For the second night running Enzo sat up in his bed at Château Gandolfo, unable to sleep. An hour ago he would have drifted away the moment his eyes closed, but Martin’s outburst had brought the events of the day back into sharp focus, and he couldn’t stop it all going round and round in his mind. Bétaille’s cool assertion that none of the Bordeaux Six, including Lucie, could be linked to Régis Blanc’s short, lethal and completely inexplicable killing spree. Richard Tavel’s revelation that Lucie had dropped him for a relationship with Blanc – something that chimed very much with Enzo’s reading of intimacy in Blanc’s letter. His adventure, or misadventure, at Château Duras. Who had left him that note, and why had they wanted to meet him? And then Martin’s extraordinary display of temper at the merest suggestion of a romantic link between Lucie and Blanc. What concerned Enzo most was that everything he had learned in the course of today had brought no greater clarity. If anything, he had simply stirred up more mud in the water.

He turned, finally, to the autopsy report lying on the quilt beside him. It weighed almost nothing as he lifted it. A life summed up in a few pages of observation gleaned from a handful of bones. And it didn’t take long to read. Identity had been confirmed by comparing teeth to dental records. DNA

had not been required. The three hyoid bones had been recovered individually, and it was impossible to tell whether or not they had been separated by force in the act of strangulation, or whether they had subsequently separated as the soft tissue decayed or was eaten by fish. But there was no doubt that the left, greater horn, or cornu, had been fractured, as in one of Blanc’s victims. Cause of death, however, was impossible to determine.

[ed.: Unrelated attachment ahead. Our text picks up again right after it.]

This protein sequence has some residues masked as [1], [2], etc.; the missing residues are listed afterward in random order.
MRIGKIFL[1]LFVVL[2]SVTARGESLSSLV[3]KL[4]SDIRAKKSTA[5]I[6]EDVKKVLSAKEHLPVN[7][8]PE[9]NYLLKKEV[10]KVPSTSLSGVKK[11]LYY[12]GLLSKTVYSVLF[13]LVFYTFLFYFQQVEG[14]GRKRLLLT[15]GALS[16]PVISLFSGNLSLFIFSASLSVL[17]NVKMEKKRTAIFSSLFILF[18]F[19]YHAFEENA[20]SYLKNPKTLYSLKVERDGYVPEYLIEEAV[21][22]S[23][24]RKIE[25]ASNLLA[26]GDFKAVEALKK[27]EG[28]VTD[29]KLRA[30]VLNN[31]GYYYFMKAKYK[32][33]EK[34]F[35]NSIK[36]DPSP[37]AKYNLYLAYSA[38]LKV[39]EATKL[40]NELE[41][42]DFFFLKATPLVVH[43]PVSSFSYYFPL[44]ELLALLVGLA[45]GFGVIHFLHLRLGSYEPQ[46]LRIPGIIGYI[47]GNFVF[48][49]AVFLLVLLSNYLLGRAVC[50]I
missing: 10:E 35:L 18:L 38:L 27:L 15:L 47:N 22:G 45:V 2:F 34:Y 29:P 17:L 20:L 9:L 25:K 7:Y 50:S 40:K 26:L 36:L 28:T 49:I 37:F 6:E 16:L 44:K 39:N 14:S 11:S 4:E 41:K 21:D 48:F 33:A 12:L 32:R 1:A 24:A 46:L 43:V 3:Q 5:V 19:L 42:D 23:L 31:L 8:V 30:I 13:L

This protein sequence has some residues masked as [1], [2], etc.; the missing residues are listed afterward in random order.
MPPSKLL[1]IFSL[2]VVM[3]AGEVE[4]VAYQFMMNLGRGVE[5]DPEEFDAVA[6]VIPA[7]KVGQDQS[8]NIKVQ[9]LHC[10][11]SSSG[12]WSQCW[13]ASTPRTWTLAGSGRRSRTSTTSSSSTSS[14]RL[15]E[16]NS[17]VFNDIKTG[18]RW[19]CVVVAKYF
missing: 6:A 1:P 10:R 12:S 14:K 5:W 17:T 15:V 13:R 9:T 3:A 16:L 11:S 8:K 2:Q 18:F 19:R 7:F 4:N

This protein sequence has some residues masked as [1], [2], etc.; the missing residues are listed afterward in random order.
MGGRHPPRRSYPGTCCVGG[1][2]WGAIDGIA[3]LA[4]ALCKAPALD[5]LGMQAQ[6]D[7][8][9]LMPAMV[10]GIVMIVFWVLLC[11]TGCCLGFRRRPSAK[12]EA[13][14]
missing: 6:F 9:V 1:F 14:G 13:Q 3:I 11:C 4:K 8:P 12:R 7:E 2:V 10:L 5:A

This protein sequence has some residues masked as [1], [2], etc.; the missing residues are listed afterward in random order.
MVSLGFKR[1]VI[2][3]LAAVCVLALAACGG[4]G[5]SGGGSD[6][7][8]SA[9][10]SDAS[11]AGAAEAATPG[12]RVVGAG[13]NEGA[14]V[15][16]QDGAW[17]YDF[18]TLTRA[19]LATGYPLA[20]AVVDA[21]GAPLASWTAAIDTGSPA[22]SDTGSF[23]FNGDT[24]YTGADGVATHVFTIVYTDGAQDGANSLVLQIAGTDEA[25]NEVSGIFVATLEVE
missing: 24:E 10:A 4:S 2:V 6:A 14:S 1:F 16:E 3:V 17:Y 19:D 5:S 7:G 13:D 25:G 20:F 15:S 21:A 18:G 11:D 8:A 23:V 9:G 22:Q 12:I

Enzo knew that a baby was born with 270 bones, some of which would gradually fuse together, leaving it with 206 as a mature adult. Lucie would not have reached full skeletal maturity at the age of twenty, and so she would have had more than 206 bones. Only 178 were actually recovered.

But what most interested Enzo was a fracture to the left side of the skull, which the pathologist had attributed to damage done when it was being retrieved from the mud. According to his report it had been necessary to dig the bones out of the dried silt in the exposed bed of the lake, and that whoever had been sent to do it had been less than careful with the blade of his shovel.

Unfortunately, the photocopied photographs that accompanied the report were not clear enough to allow Enzo to examine the fracture. It seemed to him extraordinarily careless to have damaged the skull in that way, when the bones would almost certainly have been considered those of a murder victim. And yet in all likelihood it would have been a low-ranking gendarme without crime-scene training who had been dispatched to do the job. So was it really that surprising? Still, Enzo was troubled, and knew that he was going to have to pursue it further.


Copyright © 2017 Peter May.

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Peter May was an award-winning journalist at the age of just twenty-one. He left newspapers for television and screenwriting, creating three prime-time British drama series and accruing more than 1,000 television credits. Peter May's novel, Entry Island, was a top 3 Sunday Times bestseller. He is published in 30 countries and has sold several million copies worldwide. The Lewis Trilogy has sold over 5 million copies in the UK alone. See for more details.